Lawrence Pinktak explains how the, "satellite television station is seizing the message away from the bland propaganda of Arab autocrats."
As darkness fell on Tahrir Square the night of Feb. 1, a giant makeshift TV screen broadcast Al Jazeera's live coverage of the Egyptian uprising to the enthusiastic crowd. The channel would later transmit Egyptian President Hosni Mubarak's speech, in which he announced that he would not stand for reelection but would stay in office for the remainder of his term; below the screen, the protesters chanted their displeasure at what they viewed as this insufficient concession.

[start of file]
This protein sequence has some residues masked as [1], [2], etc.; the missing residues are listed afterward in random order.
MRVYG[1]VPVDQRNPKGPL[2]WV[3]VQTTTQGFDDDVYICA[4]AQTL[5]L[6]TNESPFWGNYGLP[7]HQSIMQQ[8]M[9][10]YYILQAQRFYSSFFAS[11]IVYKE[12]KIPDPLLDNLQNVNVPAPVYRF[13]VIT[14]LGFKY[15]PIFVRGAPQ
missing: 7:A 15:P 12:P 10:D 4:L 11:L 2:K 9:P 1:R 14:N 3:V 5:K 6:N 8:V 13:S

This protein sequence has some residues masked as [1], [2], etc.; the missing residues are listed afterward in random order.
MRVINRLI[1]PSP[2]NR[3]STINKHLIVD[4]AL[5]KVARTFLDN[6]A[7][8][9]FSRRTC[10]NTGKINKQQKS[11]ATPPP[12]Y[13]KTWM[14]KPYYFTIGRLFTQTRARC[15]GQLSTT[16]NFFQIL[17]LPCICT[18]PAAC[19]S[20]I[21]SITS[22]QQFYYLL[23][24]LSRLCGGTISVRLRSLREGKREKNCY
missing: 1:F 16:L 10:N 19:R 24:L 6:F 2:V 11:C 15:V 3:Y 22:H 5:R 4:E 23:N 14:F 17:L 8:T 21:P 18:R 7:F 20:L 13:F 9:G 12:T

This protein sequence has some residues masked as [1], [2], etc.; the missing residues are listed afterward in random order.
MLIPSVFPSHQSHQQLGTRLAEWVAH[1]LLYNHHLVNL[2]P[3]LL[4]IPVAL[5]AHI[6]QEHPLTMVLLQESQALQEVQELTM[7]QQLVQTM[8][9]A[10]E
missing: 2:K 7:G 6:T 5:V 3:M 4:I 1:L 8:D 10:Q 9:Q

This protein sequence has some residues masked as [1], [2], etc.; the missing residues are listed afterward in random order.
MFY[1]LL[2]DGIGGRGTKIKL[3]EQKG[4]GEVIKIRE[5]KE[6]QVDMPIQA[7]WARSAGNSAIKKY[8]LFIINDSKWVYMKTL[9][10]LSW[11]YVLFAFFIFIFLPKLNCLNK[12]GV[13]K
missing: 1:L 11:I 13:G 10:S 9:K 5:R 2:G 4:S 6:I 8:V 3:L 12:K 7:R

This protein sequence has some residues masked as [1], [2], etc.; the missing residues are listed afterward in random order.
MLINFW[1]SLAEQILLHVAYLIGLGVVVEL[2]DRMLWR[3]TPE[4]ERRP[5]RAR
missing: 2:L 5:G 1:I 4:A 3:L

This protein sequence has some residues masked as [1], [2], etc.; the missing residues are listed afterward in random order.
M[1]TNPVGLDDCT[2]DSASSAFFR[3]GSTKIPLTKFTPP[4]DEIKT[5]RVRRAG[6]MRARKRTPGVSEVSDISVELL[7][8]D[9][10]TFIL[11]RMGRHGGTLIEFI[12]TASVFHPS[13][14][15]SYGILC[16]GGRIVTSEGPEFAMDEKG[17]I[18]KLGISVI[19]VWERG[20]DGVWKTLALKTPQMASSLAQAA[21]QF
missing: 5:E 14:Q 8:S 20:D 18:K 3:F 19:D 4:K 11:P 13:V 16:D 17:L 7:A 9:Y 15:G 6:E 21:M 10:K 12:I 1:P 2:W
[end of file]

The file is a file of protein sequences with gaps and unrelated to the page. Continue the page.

It was a moment that spoke volumes about the unique link between the Qatar-based channel, the uprising in Egypt, and the Tunisian revolution that was its inspiration.
It also underscored the new reality facing Arab regimes: They no longer control the message.